Posts Tagged ‘psychology’

3
Nov

How to Deal with a Narcissist

by adminadam in articles

john_william_waterhouse_echo_and_narcissus

Rules Adapted from: 12 Steps to Dealing with Narcissists – Emotional Self Protection and Boundary Setting
Author/Producer: RICHARD GRANNON SPARTANLIFECOACH
Original Video: https://www.youtube.com/watch?v=R-Ud9tV90U0

A Twelve-Step Program

  1. Identify and admit that you are dealing with a narcissist.
  2. Test it: do you feel like crap when you speak to them?
  3. Clarify to yourself what you are feeling at the moment (while dealing with them).
  4. Clarify the boundary between your problems and their problems. (say “I’m not having that problem.”)
  5. Assert to yourself that you don’t let people treat you like this.
  6. Be aware they have ulterior motives and an interminable agenda. (It won’t get better.)
  7. Physically withdraw as much as possible and create distance between you and them.
  8. Psychologically withdraw from them. Don’t be tempted to share or be friendly.
  9. Recognize and remind yourself that you cannot help or fix them, no matter how reasonable or compassionate you may be.
  10. Manage your own state of being and remember that they are provoked the most by vulnerability (exploiting the weak).
  11. Remember that they need your pain and discomfort to feel good.
  12. Do not discuss personal issues with narcissists. Redirect the conversation.

My Challenge

I find I always have to remind myself most that they cannot be helped (#9) and it will not get better (#6). As a reasonable and empathetic person myself, I am so often flabbergasted by their inability to integrate new self-knowledge via external feedback, coaching, guidance, and so on that they receive from others. The fact that they engage in feedback-seeking behaviors without the fundamental capacity (and/or willingness) to induce personal growth in themselves using said feedback just confounds me. I constantly find myself feeling sorry for myself that it *truly* won’t get any better and I can’t do anything to change, halt, or unravel the narcissist’s indiscriminate vomit-spewing agenda.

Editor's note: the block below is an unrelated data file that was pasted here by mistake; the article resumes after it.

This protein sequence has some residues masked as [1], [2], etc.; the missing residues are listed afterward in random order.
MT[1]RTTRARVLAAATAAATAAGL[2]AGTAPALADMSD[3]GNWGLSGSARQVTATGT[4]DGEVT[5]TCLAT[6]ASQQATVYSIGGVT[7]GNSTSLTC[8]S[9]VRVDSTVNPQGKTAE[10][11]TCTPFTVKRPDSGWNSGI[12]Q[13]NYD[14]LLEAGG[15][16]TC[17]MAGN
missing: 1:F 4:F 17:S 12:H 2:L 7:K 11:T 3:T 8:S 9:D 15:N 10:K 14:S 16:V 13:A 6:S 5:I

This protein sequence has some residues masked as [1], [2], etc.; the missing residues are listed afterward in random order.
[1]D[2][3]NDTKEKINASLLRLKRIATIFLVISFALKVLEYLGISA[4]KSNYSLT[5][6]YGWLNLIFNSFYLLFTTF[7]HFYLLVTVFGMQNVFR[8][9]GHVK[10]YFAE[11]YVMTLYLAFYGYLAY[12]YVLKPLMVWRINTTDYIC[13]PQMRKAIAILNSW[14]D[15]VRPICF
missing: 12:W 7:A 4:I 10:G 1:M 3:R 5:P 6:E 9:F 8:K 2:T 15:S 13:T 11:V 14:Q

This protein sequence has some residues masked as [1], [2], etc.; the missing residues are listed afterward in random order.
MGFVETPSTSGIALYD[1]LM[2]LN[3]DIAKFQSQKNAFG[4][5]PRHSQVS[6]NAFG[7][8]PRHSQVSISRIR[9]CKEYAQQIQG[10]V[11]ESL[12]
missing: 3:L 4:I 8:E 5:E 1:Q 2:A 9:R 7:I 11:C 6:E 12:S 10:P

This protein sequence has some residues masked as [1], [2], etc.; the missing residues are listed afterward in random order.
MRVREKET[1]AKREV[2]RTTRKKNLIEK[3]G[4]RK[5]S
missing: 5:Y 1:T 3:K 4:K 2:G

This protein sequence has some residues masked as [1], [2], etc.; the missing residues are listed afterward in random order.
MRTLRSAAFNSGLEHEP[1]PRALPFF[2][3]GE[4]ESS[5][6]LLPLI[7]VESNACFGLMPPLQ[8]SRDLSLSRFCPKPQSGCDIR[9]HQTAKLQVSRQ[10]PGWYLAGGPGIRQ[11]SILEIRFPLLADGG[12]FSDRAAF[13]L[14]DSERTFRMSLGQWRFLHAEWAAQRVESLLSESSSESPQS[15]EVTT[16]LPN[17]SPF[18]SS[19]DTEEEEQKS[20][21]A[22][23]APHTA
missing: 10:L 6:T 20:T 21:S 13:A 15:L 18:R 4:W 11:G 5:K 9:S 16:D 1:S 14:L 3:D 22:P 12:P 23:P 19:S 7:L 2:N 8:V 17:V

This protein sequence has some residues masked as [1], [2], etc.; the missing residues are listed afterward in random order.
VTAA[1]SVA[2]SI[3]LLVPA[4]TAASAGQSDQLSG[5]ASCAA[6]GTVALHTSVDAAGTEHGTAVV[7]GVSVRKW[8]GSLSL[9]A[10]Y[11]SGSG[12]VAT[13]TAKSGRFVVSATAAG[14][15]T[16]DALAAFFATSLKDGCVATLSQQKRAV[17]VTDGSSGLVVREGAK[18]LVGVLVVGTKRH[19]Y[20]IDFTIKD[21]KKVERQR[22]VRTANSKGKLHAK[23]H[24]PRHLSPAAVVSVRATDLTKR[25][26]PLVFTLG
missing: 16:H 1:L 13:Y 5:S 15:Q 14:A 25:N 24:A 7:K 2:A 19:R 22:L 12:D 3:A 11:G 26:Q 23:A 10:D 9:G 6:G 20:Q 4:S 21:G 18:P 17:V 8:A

And then I find myself caught in this rabbit-hole loop of positing new and ever more refined, plausible-sounding theories about the childhood trauma-based, alcoholism-exacerbated, insecurity-ridden, self-aggrandizing, other-invalidating behaviors that eminate from this pathetic shell of a person. This pathetic shell of a person who gets drunk and then cries for her mama after she’s done trash-talking you and your family for an hour. This pathetic shell of a person who pounds his chest and interrupts the meeting 38 times in 25 minutes so he can feel like Big Important Ape-Man and then go cry in his car for an hour in the office parking lot while drinking himself stupid.

And I feel the damned temptation to be merciful, compassionate, and understanding. But at least I am not damned like them. I have the ability to choose how I bring these patterns and this fluctuating dynamic into my conscious awareness, to choose to see things as they really are. I am blessed to have this burden that is empathy, that is other-awareness, that is sense-of-fairness, that is self-awareness. Not everybody has that particular giant boulder to push up the hill every day now do they?


The Myth of Sisyphus

10
Apr

Extropy +6: Creative Thinking

by adminadam in articles

How understanding our own minds and the ways that we solve problems will allow us to invent creative machines…

ScienceDaily (2010-12-02) — A mathematical model based on psychology theory allows computers to mimic human creative problem-solving, and provides a new roadmap to architects of artificial intelligence.

Explicit-Implicit Interaction theory is the most recent advance on a well-regarded outline of creative problem solving known as “Stage Decomposition,” developed by Graham Wallas in his seminal 1926 book “The Art of Thought.” According to stage decomposition, humans go through four stages — preparation, incubation, insight (illumination), and verification — in solving problems creatively.

Building on Wallas’ work, several disparate theories have since been advanced to explain the specific processes used by the human mind during the stages of incubation and insight. Competing theories propose that incubation — a period away from deliberative work — is a time of recovery from fatigue of deliberative work, an opportunity for the mind to work unconsciously on the problem, a time during which the mind discards false assumptions, or a time in which solutions to similar problems are retrieved from memory, among other ideas.

Each theory can be represented mathematically in artificial intelligence models. However, most models choose between theories rather than seeking to incorporate multiple theories and therefore they are fragmentary at best.

Sun and Hèlie’s Explicit-Implicit Interaction (EII) theory integrates several of the competing theories into a larger equation.

Read the full article on ScienceDaily.

9
Mar

Working Hard to Enlighten

by adminadam in education, home, videos

First Buddhism-related post in quite a while. This one a speech from one of my favorite wise people about progressing along the path of spiritual-development. What does it take to grow? Do we need guides along the way? Certainly it doesn’t hurt to be pushed once in a while. I love the story here and how it demonstrates the value of troublemakers in our lives.

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